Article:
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Commodities Briefing 30.Oct 2012

Posted on 30 October 2012 by VRS |  Email |Print

Speculators lowered bullish wagers on commodities for the third straight week, the longest streak since April, as prices erased this year’s gain on mounting concern about slowing economic growth.
Hedge funds cut net-long positions across 18 US futures and options by 0.2% to 1.18 million contracts in the week ended October 23, the lowest since July 24, US Commodity Futures Trading Commission data show. Copper holdings fell the most in seven weeks, and sugar wagers dropped to a one-month low. Bullish bets on gold slumped the most in three months………………………………………..Full Article: Source

Posted on 30 October 2012 by VRS |  Email |Print

Booming growth in developing markets, coupled with inflationary money-printing in the U.S. and Europe, helped fuel a bull market in commodities for a dozen years. Today, though, Wall Street is flashing a yellow light: Commodity bugs had better scoot to avoid being squashed by the global slowdown.
“The secular bull market in commodities is done,” says Jeff Weniger, senior investment analyst at Harris Private Bank. “Finished. Kaput.” Don’t let the recent rise in prices for oil (partly caused by unrest in the Middle East) and corn (the drought in the Midwest) fool you………………………………………..Full Article: Source

Posted on 30 October 2012 by VRS |  Email |Print

China’s appetite for commodities continues to grow and, with the steady recovery in the U.S. economy, should support prices for raw materials such as iron ore and copper, portfolio managers for BlackRock Inc.’s natural resources equity team said Tuesday.
Catherine Raw, co-manager of BlackRock’s BGF World Mining Fund, told reporters in Australia that slower growth in China’s economy still translates into strong commodities demand but that this hasn’t been reflected in share prices for the mining industry. At the same time, the euro zone crisis is currently less of a concern, and the U.S. economy has performed better than some people had expected early in the year, she said………………………………………..Full Article: Source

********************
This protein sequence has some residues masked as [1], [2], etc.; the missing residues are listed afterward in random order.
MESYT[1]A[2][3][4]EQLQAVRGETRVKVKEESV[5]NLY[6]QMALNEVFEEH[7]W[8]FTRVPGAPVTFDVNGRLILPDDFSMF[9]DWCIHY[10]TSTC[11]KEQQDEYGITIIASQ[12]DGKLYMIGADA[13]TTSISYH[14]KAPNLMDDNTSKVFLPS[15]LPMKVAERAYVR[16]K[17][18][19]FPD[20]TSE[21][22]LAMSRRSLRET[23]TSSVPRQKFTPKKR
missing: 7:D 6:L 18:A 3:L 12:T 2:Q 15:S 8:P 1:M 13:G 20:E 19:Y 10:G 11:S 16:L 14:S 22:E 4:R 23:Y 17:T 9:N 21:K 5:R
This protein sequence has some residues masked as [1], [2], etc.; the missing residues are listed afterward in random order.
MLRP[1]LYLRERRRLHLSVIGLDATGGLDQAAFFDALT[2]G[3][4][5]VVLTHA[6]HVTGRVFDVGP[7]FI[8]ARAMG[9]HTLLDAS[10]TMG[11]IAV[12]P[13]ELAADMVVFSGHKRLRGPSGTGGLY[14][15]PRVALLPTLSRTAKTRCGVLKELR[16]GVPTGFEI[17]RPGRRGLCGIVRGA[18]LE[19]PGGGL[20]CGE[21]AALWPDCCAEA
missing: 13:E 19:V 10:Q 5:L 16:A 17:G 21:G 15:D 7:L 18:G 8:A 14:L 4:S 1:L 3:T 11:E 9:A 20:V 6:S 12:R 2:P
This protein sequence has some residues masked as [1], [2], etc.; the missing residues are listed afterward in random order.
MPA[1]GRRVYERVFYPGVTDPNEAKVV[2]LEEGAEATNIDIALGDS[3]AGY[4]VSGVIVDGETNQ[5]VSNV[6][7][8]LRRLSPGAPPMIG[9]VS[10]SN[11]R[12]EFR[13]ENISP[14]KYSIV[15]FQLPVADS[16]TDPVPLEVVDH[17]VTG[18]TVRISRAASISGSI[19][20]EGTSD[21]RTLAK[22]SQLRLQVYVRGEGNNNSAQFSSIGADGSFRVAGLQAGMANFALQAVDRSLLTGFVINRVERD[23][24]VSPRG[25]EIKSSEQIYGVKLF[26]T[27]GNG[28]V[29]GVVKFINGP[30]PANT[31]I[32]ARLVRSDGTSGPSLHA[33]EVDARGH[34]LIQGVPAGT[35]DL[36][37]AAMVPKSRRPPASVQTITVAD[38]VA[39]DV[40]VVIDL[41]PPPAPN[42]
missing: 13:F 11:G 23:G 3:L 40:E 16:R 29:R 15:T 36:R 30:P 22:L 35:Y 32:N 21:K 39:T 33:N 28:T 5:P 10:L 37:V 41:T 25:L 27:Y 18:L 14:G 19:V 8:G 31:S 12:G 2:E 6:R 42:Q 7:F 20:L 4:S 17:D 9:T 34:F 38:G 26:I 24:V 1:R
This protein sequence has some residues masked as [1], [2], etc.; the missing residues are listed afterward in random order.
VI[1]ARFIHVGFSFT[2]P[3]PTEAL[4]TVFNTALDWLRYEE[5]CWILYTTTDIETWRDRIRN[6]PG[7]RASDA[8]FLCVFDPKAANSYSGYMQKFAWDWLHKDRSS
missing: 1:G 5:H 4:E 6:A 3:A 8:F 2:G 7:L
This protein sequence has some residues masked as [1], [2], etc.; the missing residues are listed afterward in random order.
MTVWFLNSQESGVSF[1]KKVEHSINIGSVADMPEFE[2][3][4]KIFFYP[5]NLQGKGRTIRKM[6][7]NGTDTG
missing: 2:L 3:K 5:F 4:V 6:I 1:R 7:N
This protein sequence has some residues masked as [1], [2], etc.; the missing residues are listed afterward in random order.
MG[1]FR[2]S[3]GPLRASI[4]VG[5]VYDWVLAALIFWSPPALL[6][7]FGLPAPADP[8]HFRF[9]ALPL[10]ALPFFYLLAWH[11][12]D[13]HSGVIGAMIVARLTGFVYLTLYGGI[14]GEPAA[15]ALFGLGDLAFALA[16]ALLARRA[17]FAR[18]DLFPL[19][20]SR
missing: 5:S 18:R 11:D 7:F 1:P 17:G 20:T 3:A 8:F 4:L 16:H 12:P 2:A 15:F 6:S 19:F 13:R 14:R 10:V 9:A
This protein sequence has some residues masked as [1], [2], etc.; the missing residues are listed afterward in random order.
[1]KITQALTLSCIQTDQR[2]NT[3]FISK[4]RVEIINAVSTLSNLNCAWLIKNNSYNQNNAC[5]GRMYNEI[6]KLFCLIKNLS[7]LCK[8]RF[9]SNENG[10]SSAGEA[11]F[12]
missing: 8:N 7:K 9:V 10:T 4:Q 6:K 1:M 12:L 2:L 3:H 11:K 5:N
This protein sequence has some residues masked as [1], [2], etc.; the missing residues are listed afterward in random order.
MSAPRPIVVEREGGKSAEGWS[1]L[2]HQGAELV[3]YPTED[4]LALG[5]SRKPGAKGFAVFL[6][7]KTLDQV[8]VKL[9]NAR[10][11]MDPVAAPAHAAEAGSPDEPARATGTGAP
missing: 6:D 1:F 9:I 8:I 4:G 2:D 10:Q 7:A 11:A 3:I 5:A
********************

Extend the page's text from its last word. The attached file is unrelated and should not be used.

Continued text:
Posted on 30 October 2012 by VRS |  Email |Print

According to Capital Economics, commodity prices are likely to remain under downward pressure in the months ahead. “In particular, by the end of next year we expect the price of Brent crude oil to have dropped back to around $85 per barrel and that of copper to $6,000 per tonne,” says CE.
It also noted that grain prices should continue their recent correction, and that corn and soybeans are dropping; “we expect wheat prices to drop back as well,” was said in a research note. “In summary, higher food price inflation should not be a concern for long.”……………………………………….Full Article: Source

Posted on 30 October 2012 by VRS |  Email |Print

Strong oil prices will ally with high production to boost OPEC’s crude export earnings to an all-time high of more than $one trillion in 2012 after breaking a historical record in 2011, according to official US figures The income will boost the cumulative15-year oil export earnings of the 12-nation Organization of Petroleum Exporting Countries to a whopping $6.7 trillion since 1998.
More than half the income has been achieved during 2008-2012 when oil prices were at their highest level and the organization was pumping at nearly capacity………………………………………..Full Article: Source

Posted on 30 October 2012 by VRS |  Email |Print

The world produced more oil in October as Libya, Iraq and Saudi Arabia pumped more crude and the United States continued to draw more oil from its vast shale reserves, the U.S. Energy.
Information Administration said in a bimonthly report. The report is required by the Iran sanctions law President Barack Obama signed last year, Reuters reported, quoting a copy it obtained ahead of publication. The United States and European Union have applied new sanctions to Iran aimed at slashing oil revenue and pressuring it to stop efforts to enrich uranium to levels that could be used in weapons………………………………………..Full Article: Source

Posted on 30 October 2012 by VRS |  Email |Print

Oil price forecasts are notoriously unreliable, making life difficult for energy market participants attempting to manage their risks. Alexander Osipovich explores the reasons why analysts struggle to predict future prices
Oil analysts face a thankless task. Their forecasts for the price of crude are closely watched by traders, risk managers and the public at large. Yet research shows their predictions are usually inaccurate, and some critics scorn the idea that oil prices can be forecast at all………………………………………..Full Article: Source

Posted on 30 October 2012 by VRS |  Email |Print

The International Energy Agency has focused its generally bullish outlook for global renewables growth on hydropower this week, with the publication of a report suggesting that global hydroelectricity production could double by 2050, preventing annual emissions of up to 3 billion tonnes of CO2 from fossil-fuel plants.